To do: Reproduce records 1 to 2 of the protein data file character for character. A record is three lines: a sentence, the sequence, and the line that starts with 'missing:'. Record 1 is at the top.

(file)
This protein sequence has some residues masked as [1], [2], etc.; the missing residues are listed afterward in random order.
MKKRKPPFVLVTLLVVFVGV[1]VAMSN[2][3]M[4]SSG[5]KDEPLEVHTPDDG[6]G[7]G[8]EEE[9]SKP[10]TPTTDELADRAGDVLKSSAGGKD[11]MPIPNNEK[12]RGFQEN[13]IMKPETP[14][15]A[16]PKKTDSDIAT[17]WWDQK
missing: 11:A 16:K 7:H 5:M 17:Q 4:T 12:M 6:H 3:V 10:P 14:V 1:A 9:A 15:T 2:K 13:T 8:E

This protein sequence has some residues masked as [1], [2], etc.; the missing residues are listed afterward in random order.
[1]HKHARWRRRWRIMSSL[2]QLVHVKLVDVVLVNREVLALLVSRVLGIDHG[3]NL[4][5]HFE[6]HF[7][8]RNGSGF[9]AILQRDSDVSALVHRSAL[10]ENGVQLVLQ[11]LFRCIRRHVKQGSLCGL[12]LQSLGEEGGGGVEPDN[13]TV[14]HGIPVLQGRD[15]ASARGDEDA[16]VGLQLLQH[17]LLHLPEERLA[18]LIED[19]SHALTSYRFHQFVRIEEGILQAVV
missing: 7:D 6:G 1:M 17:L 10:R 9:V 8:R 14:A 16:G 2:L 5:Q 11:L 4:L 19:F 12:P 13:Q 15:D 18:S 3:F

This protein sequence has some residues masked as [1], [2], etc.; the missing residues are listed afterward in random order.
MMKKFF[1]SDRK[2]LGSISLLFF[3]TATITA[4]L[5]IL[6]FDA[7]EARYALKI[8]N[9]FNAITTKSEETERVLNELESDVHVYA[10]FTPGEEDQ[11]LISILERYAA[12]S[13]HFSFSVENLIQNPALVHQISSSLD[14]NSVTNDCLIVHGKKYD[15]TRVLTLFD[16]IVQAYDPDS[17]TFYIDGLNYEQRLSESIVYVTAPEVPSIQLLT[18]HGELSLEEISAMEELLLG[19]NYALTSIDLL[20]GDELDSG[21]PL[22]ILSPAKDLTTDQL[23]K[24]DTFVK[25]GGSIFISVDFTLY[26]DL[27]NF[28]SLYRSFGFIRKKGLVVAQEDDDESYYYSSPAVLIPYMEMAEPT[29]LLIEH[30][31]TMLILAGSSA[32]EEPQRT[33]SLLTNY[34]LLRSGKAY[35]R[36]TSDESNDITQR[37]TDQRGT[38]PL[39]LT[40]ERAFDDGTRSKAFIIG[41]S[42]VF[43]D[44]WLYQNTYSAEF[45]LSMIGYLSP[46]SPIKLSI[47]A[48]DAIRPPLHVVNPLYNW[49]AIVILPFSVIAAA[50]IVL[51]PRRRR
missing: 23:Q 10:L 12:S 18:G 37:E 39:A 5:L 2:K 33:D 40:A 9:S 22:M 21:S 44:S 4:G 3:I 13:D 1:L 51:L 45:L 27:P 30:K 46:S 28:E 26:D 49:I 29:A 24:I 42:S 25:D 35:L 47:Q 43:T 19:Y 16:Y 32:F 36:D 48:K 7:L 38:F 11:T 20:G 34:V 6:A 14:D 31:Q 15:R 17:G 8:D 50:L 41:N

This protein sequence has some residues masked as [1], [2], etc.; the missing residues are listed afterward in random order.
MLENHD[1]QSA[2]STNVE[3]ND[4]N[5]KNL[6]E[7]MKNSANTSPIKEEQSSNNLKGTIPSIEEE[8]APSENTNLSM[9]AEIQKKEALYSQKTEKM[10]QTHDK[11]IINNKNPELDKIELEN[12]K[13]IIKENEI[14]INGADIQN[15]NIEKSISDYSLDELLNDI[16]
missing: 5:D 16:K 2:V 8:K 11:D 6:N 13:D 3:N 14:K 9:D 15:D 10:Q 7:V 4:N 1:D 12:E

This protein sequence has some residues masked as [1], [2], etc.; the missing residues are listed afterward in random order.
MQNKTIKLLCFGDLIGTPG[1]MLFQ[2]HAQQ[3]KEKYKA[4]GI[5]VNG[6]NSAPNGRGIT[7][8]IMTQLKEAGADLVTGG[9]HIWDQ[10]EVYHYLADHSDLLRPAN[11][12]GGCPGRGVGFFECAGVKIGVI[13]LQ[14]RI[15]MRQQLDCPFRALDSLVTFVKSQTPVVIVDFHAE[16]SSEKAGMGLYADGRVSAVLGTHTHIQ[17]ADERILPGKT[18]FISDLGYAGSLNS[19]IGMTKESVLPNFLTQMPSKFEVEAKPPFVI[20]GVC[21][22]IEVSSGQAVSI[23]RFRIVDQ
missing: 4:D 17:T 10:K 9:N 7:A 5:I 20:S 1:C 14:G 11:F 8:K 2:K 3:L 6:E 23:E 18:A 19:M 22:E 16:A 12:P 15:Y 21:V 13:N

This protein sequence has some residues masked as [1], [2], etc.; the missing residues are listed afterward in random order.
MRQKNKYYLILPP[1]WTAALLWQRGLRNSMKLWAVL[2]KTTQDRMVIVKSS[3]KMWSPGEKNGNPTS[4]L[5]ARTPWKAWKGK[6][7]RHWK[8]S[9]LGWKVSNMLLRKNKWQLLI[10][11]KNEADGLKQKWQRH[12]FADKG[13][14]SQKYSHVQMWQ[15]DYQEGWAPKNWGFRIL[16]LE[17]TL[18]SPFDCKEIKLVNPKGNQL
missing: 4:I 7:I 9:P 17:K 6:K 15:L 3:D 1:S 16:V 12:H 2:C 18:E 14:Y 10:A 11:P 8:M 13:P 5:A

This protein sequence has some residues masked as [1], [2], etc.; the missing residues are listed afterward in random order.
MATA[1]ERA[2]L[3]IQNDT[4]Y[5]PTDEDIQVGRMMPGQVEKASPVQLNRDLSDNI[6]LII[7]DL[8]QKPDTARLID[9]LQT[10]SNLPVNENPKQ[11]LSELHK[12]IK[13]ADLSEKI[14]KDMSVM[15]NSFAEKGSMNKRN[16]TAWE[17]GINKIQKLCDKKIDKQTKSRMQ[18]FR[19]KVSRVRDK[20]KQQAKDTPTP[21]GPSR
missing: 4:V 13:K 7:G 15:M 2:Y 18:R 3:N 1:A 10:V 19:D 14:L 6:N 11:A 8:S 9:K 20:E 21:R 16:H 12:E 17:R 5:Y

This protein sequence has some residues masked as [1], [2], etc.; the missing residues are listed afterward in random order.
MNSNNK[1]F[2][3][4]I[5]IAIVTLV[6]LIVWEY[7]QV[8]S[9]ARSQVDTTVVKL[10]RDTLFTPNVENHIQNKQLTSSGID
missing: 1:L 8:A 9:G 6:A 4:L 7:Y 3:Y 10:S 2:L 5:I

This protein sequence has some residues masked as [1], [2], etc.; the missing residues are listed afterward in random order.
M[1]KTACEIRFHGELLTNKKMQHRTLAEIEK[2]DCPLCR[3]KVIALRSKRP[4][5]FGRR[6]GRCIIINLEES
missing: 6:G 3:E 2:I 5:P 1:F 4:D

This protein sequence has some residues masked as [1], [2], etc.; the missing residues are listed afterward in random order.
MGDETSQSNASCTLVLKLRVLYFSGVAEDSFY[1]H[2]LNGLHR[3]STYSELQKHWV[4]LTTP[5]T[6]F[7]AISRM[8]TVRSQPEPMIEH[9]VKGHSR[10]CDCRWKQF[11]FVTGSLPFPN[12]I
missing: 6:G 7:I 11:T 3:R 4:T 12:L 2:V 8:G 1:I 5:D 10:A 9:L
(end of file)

This protein sequence has some residues masked as [1], [2], etc.; the missing residues are listed afterward in random order.
MKKRKPPFVLVTLLVVFVGV[1]VAMSN[2][3]M[4]SSG[5]KDEPLEVHTPDDG[6]G[7]G[8]EEE[9]SKP[10]TPTTDELADRAGDVLKSSAGGKD[11]MPIPNNEK[12]RGFQEN[13]IMKPETP[14][15]A[16]PKKTDSDIAT[17]WWDQK
missing: 11:A 16:K 7:H 5:M 17:Q 4:T 12:M 6:H 3:V 10:P 14:V 1:A 9:A 15:T 2:K 13:T 8:E

This protein sequence has some residues masked as [1], [2], etc.; the missing residues are listed afterward in random order.
[1]HKHARWRRRWRIMSSL[2]QLVHVKLVDVVLVNREVLALLVSRVLGIDHG[3]NL[4][5]HFE[6]HF[7][8]RNGSGF[9]AILQRDSDVSALVHRSAL[10]ENGVQLVLQ[11]LFRCIRRHVKQGSLCGL[12]LQSLGEEGGGGVEPDN[13]TV[14]HGIPVLQGRD[15]ASARGDEDA[16]VGLQLLQH[17]LLHLPEERLA[18]LIED[19]SHALTSYRFHQFVRIEEGILQAVV
missing: 7:D 6:G 1:M 17:L 10:R 9:V 8:R 14:A 16:G 2:L 5:Q 11:L 4:L 19:F 12:P 13:Q 15:D 18:S 3:F